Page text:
"Every 'nude' [shoe] I found was a pop of color against my brown skin." —The founder on launching her namesake shoe brand and building an inclusive space for women in the workplace.
What does the Rebecca Allen brand stand for?
We are committed to providing our customers with timelessly sophisticated shoes that fit well and feel great and take you to all of the amazing places you're going.
The rise in shade-inclusive brands is a long time coming. What sparked your decision to fill that void in the shoe department?
I had been searching for [a nude pump] ever since I got to the working world. It was the shoe that lived under my white colleagues' desks because it just went with everything, [but] every "nude" I found was a pop of color against my brown skin. And then there were white friends' weddings and being asked to be a bridesmaid and wear a "nude sandal"—and even wanting something that I would wear again for my own wedding. I just got to a place where I needed the shoe that badly.
How does being a woman, a mother and a professional influence your design?
I need to be able to wrangle my toddler without worrying about a wardrobe malfunction, and I need to look appropriate for different business settings throughout my day. I want our customers to still feel effortless on days when they have to "do it all."
Why is supporting advancement of women in the workplace a pillar of your brand?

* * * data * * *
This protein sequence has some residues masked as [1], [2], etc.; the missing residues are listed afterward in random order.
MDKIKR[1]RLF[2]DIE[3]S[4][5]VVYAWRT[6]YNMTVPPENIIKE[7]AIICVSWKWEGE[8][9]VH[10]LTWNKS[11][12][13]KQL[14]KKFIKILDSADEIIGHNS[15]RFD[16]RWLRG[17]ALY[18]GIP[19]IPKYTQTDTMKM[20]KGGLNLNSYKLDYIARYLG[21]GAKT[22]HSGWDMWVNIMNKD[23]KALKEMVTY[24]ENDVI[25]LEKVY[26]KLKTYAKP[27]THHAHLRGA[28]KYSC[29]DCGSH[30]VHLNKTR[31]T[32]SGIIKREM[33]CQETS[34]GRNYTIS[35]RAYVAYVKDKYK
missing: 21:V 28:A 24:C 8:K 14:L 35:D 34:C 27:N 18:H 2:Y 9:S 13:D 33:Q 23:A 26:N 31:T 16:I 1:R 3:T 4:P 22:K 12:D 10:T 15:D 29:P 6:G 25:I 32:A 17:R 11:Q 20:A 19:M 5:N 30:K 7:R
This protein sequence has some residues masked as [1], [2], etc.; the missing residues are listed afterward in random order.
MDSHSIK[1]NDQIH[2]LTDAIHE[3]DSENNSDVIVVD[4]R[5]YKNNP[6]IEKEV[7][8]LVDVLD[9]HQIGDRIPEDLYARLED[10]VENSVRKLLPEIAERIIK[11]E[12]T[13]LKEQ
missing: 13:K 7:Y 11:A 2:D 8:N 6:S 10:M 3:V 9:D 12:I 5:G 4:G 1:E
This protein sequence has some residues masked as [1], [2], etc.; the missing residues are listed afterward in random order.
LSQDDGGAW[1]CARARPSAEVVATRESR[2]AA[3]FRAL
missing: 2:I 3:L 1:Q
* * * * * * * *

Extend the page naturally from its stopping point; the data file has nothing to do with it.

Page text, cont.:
Women, and particularly women of color, have to navigate so much extra nonsense in the workplace. I just wanted to remove one headache for them when we first launched with the New Pump.
You left a career at Goldman Sachs to launch your brand. What advice would you give to others chasing their dreams?
If you are thinking about starting a business, make a plan and get going. Take that first step. I thought about my business for almost a decade before I started to make a plan. I could have been in build mode so much sooner!
When it comes to dismantling systemic racism, how can we help encourage momentum in the right direction?
I think being comfortable having "uncomfortable" conversations is key to keeping up momentum. Don't let missteps or awkward moments keep you from continuing these conversations. It's essential to making progress.
What's one action you wish everyone would take to be a better ally to women? To people of color?
Keep going. Don't take a rest or become desensitized. Believe that your individual actions can—and do—make a difference.